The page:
GREENWAY FOR CITY HIKERS, BIKERS
Anne Lusk is an old hand at the art of blazing recreational trails. In 1990, she was honored as one of President Bush's "1,000 points of light" for her work in helping put together a 5.3-mile bike path in her hometown of Stowe, Vt.
As the town's bike-path coordinator, Ms. Lusk supervised efforts to build the scenic path that winds through the community's farm fields and hillsides.
Now Lusk is working on an even bigger project: a recreational trail that runs from Maine to Florida, a vision launched by a volunteer group known as the "East Coast Greenway."
Organizers want to build the trail through industrial areas where abandoned railroad tracks are located. Existing bike paths, and canal towpaths (paths once used by mules for hauling boats through canals), would be used as well. The idea is to have the path wind through city neighborhoods.
"The East Coast Greenway is called the urban equivalent of the Appalachian Trail, and the plan is to go through cities and connect with the [urban] population bases," says Lusk. "Everyone, including inner-city individuals, should have access to a greenway."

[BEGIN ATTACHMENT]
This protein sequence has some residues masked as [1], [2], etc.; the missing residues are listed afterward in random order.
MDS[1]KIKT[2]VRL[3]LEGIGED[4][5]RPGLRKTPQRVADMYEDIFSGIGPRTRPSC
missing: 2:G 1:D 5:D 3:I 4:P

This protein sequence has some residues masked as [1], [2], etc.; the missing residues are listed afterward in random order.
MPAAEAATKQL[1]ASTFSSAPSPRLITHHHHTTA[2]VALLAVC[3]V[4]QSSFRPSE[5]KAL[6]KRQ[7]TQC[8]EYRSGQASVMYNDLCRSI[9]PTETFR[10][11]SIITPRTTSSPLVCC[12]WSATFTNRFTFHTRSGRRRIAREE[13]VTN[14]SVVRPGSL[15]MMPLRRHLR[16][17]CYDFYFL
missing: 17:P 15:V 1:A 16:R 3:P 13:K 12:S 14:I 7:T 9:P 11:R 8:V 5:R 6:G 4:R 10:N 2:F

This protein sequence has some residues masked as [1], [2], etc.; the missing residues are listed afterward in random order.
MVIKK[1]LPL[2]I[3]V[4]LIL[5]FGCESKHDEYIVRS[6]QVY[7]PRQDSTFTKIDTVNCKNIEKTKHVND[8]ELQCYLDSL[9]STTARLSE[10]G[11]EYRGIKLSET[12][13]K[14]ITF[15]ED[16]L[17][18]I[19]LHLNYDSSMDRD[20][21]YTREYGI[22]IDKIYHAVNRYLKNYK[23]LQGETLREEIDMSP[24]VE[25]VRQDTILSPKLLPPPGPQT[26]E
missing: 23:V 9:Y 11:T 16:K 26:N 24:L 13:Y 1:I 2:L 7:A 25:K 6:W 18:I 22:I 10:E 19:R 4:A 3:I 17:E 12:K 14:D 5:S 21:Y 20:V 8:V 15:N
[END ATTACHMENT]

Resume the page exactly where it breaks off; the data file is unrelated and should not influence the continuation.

In July, Lusk and a group of eight other Greenway enthusiasts biked 1,000 miles from Boston to Washington, D.C., to explore the route. Lusk and her cycling group rode 25 to 55 miles per day, stayed overnight in the homes of volunteers, youth hostels, or on the floors of churches.
"We did not take the most easily traveled road," she says. "We were going through knee-deep water and carrying our bikes over rotted trestle bridges and bushwhacking through thick overgrowth to explore what would potentially be the East Coast Greenway."
So far, she says, the Boston to Washington route, still in the planning stage, consists of existing trails. Greenway organizers hope to have the entire trail completed by 2000.